Filmmaker Nathalie Gross, right, interviews Cathy Balliet of Diakon Adoption & Foster Care.

Filmmaker Nathalie Gross, right, interviews Cathy Balliet of Diakon Adoption & Foster Care.

Adoption gains international attention

The email from the French television producer was not the first I’ve received from an international news source. A few years back, a Japanese crew filming a documentary about the Appalachian Trail contacted me about videotaping youths from our Diakon Wilderness Center using the trail for therapeutic reasons.

The request this time related to adoption. “I’m writing to you because we are planning to produce a report about the issue of re-adoption (or re-homing),” wrote Yves Schaeffner, a journalist for Canal Plus Television in France (which a friend born in France told me is sort of the equivalent of HBO here).

“The starting point of our report,” Schaeffner continued, “ is a recent investigation by Reuters [in Europe], but we would like to show that certain groups and organizations like yours are trying to prepare parents who want to adopt children to make sure that the adoption goes well.”

“I’m writing to you because we are planning to produce a report about the issue of re-adoption (or re-homing),”

As a former journalist myself, I was hooked. Arrangements were soon made for a French journalist to film an adoption-parent training program being held at The Lutheran Home at Topton, where an office of Diakon Adoption & Foster Care is located—as well as a “fashion show” matching event that afternoon during which older youths available for adoption and prospective families might meet.

The matching event intrigued the journalists as did adoption staff members’ experience in re-placing children following an adoption disruption.

And so I headed for Topton one Saturday morning this fall to meet Nathalie Gros, a journalist with the French television production company CAPA TV. It soon became apparent all I needed to do that day (beyond gathering information and taking photographs for use by Diakon communications) was point her in the right direction and indicate with whom she might speak—and then get out of her way. Obviously, she was not new at this.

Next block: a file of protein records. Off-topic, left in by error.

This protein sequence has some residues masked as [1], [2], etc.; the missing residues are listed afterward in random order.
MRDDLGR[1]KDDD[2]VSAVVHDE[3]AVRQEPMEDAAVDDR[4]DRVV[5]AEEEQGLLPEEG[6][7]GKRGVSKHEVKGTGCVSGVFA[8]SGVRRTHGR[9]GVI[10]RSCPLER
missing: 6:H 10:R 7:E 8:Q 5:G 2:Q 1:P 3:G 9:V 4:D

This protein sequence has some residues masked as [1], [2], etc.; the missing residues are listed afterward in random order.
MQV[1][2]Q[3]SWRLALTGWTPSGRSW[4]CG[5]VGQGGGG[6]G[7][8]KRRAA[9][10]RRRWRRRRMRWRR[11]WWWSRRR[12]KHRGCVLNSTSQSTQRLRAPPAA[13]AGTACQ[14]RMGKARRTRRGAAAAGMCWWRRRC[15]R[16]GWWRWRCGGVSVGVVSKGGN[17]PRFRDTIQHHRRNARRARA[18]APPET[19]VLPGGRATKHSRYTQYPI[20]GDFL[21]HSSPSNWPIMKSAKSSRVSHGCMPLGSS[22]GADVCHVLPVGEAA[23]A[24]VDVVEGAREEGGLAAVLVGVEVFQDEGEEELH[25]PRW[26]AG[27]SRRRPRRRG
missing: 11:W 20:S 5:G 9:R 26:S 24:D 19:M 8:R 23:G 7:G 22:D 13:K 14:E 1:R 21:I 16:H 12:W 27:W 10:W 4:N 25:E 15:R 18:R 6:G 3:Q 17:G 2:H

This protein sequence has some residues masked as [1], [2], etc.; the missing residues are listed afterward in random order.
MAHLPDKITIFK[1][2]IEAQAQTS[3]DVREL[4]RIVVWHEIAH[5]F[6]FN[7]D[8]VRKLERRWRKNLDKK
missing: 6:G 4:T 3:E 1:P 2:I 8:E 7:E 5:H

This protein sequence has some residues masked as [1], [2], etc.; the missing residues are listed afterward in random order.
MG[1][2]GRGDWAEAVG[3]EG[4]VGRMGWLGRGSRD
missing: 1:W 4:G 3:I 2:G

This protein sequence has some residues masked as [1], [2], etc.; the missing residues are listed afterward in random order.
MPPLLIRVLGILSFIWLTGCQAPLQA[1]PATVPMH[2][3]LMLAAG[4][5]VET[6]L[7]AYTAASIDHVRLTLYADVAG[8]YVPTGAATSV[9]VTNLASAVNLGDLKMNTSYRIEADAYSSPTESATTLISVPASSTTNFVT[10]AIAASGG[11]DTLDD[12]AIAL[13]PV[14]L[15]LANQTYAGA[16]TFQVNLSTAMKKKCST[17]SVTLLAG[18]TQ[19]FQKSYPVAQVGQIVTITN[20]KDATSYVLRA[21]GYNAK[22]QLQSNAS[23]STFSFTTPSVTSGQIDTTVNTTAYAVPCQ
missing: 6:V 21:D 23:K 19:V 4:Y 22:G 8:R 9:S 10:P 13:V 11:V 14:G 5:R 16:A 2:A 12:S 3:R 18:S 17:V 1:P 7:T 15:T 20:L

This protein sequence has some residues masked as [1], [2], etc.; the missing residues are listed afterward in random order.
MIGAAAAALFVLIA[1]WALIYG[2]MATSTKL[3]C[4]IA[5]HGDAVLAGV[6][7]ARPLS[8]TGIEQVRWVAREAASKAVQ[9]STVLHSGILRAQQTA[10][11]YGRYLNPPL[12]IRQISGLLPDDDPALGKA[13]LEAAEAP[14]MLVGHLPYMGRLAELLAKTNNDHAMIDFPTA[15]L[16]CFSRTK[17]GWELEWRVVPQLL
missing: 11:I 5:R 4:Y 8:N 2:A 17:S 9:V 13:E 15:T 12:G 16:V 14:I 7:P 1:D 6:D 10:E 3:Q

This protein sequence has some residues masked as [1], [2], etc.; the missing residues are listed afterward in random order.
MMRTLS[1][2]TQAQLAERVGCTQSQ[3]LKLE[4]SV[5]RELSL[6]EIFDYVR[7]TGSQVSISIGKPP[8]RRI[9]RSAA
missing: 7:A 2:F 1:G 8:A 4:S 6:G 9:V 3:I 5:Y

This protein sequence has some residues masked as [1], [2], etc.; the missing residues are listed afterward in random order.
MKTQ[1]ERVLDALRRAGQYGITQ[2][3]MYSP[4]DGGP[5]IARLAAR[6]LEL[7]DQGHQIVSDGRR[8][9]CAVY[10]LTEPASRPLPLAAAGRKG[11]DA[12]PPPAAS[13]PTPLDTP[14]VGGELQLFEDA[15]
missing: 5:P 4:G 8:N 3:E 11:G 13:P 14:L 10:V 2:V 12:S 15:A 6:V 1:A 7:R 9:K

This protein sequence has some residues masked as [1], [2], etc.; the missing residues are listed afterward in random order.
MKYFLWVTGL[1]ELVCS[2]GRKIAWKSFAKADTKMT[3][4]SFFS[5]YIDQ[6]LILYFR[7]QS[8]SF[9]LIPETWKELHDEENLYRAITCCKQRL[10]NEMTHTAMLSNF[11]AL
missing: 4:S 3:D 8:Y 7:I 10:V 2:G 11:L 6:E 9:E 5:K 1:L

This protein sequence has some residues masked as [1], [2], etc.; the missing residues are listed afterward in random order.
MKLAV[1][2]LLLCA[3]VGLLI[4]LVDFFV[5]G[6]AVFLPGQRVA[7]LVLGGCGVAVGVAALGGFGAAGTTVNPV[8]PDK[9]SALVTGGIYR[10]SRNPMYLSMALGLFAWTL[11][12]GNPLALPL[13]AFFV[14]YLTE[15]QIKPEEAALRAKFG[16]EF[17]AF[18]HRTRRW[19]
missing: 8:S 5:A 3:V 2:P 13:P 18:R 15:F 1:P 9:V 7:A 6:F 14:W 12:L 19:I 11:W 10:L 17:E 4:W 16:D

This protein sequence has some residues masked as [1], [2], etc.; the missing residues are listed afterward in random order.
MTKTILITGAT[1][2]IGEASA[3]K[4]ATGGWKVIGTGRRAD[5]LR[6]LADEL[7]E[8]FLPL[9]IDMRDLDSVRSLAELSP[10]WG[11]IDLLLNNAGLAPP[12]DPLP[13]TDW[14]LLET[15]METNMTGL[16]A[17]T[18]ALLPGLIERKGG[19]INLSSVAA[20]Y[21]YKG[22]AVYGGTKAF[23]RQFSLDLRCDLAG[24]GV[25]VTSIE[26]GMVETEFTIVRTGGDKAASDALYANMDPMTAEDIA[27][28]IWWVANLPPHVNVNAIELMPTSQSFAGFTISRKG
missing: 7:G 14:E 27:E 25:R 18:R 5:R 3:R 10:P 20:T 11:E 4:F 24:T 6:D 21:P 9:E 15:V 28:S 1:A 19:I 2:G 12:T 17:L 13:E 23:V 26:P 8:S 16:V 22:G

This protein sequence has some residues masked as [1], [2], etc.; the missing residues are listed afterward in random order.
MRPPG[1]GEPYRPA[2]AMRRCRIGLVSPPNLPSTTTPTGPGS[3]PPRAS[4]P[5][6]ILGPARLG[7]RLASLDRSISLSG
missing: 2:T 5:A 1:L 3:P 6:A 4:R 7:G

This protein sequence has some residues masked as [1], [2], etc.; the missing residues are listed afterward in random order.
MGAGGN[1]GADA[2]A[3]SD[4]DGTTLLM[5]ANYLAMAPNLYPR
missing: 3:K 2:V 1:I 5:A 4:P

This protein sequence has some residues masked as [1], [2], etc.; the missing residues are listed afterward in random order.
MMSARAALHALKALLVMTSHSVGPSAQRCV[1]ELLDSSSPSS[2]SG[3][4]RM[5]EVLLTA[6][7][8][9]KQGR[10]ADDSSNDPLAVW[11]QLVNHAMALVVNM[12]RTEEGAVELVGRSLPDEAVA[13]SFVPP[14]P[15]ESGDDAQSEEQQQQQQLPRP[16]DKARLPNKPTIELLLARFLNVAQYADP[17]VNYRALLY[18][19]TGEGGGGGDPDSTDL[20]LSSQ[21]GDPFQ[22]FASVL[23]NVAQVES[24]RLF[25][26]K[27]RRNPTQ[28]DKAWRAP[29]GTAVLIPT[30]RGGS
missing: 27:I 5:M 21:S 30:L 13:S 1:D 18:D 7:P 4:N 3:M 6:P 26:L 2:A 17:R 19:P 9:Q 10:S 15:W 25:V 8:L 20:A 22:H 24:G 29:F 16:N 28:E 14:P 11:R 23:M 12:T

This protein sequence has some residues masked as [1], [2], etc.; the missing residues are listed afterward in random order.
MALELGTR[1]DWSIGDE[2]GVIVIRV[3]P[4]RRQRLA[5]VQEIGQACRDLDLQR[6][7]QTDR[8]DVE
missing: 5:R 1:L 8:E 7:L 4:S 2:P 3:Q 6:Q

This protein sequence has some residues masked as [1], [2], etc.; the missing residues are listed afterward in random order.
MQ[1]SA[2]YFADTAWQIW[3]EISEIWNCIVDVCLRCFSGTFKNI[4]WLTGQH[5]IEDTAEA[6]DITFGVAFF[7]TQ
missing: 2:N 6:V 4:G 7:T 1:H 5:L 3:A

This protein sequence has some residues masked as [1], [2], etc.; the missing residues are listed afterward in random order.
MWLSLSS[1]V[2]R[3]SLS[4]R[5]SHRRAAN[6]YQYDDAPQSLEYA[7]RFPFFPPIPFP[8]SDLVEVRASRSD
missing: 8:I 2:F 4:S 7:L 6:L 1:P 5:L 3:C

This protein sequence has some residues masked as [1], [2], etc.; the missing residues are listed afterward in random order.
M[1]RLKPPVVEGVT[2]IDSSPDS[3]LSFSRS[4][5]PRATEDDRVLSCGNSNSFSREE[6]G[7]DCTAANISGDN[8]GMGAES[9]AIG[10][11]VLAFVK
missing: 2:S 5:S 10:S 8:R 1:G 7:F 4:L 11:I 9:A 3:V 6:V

Adoption Group

While I watched her film the prospective adoptive and foster parents, I listened to the session. In my 35 years with this organization, I had never attended a parent-training session—and I have to say I was very impressed.

I photographed Nathalie interviewing Cathy Balliet—covered every aspect of adoption and foster care imaginable, detailing often-wonderful outcomes

The trainers—I photographed Nathalie interviewing Cathy Balliet—covered every aspect of adoption and foster care imaginable, detailing often-wonderful outcomes but also describing the occasional issues that can arise (particularly in foster-to-adopt) with wisdom, compassion, and the humor born of experience. Every question was answered readily and straightforwardly. You could readily see trust and bonds growing.

I left for home following the fashion show. Nathalie still had two people to interview, but I knew by then all would go well. I recently heard from Nathalie that the show had aired and you can see a still image of the program (showing the fashion show on the campus of The Lutheran Home at Topton) on the Canal Plus website, but viewing the actual video is not allowed in the U.S.

We’ve reached out to Nathalie to check on getting a DVD of the program.

Anyone speak French?

By William Swanger
Senior Vice President
Corporate Communications & Public Relations

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